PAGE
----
Let my packets go!

2006-10-31

in Geek stuff, Internet matters

Oxford Social Sciences Library

Why is wireless networking so dodgy right now? I am not talking about typing 400 character messages into your phone with your thumbs, but about accessing something really useful with a device not physically connected to a computer network.

Not to sound like Margaret Thatcher, but a big part of the answer is government regulation. Back in the day when analog cellular phones were a dream, there was a belief that radio frequencies had to be allocated, for eternity, to a particular group for a specific use. The advent of cool networking technologies like CDMA has demonstrated that this is not only wrong, but incredibly inefficient.

If we abandoned a broadcast television station or two, or national militaries gave up some of the radio frequency spectrum allocated to them, some really good wireless internet access could emerge. Until then, we must all wait until technological advancement removes the shackles imposed by governments concerned about the technological issues of decades past.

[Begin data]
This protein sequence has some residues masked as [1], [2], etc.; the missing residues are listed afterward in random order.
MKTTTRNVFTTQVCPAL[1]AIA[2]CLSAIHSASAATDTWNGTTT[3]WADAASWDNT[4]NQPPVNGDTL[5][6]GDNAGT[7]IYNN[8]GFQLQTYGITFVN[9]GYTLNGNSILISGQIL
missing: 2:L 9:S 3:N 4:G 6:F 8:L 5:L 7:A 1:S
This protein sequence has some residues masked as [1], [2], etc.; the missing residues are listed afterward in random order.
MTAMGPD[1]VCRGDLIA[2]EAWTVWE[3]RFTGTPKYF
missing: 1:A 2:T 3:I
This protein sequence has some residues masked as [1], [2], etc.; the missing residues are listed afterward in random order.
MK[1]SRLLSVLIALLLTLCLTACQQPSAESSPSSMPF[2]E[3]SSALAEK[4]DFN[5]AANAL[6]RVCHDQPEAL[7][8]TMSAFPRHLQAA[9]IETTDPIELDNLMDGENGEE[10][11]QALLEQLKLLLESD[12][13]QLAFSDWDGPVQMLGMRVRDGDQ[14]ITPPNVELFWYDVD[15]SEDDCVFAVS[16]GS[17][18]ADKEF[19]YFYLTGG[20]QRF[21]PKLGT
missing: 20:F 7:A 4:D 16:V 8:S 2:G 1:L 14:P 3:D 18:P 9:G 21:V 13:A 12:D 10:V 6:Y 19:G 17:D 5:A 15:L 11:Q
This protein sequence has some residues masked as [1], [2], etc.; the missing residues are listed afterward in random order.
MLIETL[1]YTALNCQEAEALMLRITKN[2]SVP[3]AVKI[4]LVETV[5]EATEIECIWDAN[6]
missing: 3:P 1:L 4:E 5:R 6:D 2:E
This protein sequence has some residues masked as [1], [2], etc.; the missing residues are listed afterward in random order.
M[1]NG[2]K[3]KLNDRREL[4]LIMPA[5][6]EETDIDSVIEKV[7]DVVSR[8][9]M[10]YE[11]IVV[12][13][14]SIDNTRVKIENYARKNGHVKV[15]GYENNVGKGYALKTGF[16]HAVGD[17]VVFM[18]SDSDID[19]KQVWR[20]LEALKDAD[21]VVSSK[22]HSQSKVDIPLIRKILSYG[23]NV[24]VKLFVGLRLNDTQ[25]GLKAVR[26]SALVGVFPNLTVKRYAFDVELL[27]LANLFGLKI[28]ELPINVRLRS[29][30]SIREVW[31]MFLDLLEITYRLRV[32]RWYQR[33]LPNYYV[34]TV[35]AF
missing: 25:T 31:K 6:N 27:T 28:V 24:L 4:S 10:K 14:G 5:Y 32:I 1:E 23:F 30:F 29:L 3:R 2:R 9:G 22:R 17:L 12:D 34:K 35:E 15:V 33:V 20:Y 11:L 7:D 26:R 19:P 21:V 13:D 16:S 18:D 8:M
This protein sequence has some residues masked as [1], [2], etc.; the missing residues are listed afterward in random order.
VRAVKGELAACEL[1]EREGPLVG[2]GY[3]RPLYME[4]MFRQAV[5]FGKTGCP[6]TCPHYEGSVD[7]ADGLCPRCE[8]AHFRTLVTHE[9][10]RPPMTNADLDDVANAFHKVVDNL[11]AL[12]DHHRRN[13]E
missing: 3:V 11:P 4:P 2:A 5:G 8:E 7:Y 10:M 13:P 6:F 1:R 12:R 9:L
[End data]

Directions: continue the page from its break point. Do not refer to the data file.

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{ 2 comments… read them below or add one }

Milan October 31, 2006 at 2:24 am

This article relates to the above.

. October 22, 2009 at 5:15 pm

If we abandoned a broadcast television station or two, or national militaries gave up some of the radio frequency spectrum allocated to them, some really good wireless internet access could emerge.

First ‘white space’ network hits Claudville, Virginia

Well, this one’s been years in the making (literally), but it looks like the very first white space network using those newly freed up broadcast TV channels has now been lit up in Claudville, Virginia (population 916), which should just be the first of plenty more rural communities to come. As you might expect, the network was no small undertaking even considering the size of the town, and involved an “experimental license” from the FCC, network infrastructure from Spectrum Bridge, and a slew of equipment that Dell, Microsoft and the TDF Foundation contributed to the local school and computer center. No word on anything like actual speeds just yet, but we’re guessing the Claudville residents will be plenty pleased regardless, as they’ve been stuck with nothing more than dial-up or expensive satellite internet until now.

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